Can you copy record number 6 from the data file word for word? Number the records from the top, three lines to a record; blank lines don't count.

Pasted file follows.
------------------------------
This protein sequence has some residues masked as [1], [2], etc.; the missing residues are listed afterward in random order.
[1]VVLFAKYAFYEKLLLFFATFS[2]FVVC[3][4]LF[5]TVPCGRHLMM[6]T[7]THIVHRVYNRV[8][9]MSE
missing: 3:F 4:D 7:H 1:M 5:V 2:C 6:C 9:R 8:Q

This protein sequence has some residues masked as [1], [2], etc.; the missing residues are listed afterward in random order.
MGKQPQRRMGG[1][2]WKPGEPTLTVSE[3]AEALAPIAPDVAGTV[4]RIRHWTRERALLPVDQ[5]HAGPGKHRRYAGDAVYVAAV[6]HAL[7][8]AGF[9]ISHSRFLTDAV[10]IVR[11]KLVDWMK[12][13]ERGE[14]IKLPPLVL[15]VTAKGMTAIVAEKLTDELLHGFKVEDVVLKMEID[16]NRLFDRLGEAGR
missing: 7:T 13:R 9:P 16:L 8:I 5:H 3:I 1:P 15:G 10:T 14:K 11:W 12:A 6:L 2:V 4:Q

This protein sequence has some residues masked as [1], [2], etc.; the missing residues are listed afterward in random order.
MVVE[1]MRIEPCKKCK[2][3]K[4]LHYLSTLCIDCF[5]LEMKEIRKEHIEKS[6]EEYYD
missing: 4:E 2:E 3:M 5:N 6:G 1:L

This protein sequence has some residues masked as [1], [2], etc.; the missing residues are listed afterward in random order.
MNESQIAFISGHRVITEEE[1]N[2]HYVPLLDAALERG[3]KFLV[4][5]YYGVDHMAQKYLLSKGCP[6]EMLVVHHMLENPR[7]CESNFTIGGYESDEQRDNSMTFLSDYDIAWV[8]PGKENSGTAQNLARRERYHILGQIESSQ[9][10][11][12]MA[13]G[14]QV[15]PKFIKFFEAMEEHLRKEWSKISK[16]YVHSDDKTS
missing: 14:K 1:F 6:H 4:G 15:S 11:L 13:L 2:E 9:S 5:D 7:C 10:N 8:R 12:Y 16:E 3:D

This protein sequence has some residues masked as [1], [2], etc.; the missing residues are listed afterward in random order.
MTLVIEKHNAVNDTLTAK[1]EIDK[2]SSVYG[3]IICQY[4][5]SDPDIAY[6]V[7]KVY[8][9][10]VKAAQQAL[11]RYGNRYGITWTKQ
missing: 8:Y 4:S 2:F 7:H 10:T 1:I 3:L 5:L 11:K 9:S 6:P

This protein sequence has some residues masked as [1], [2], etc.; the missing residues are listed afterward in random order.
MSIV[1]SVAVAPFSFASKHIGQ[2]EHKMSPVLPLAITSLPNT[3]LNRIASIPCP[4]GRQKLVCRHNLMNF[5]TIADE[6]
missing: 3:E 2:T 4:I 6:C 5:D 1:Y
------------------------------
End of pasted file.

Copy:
This protein sequence has some residues masked as [1], [2], etc.; the missing residues are listed afterward in random order.
MSIV[1]SVAVAPFSFASKHIGQ[2]EHKMSPVLPLAITSLPNT[3]LNRIASIPCP[4]GRQKLVCRHNLMNF[5]TIADE[6]
missing: 3:E 2:T 4:I 6:C 5:D 1:Y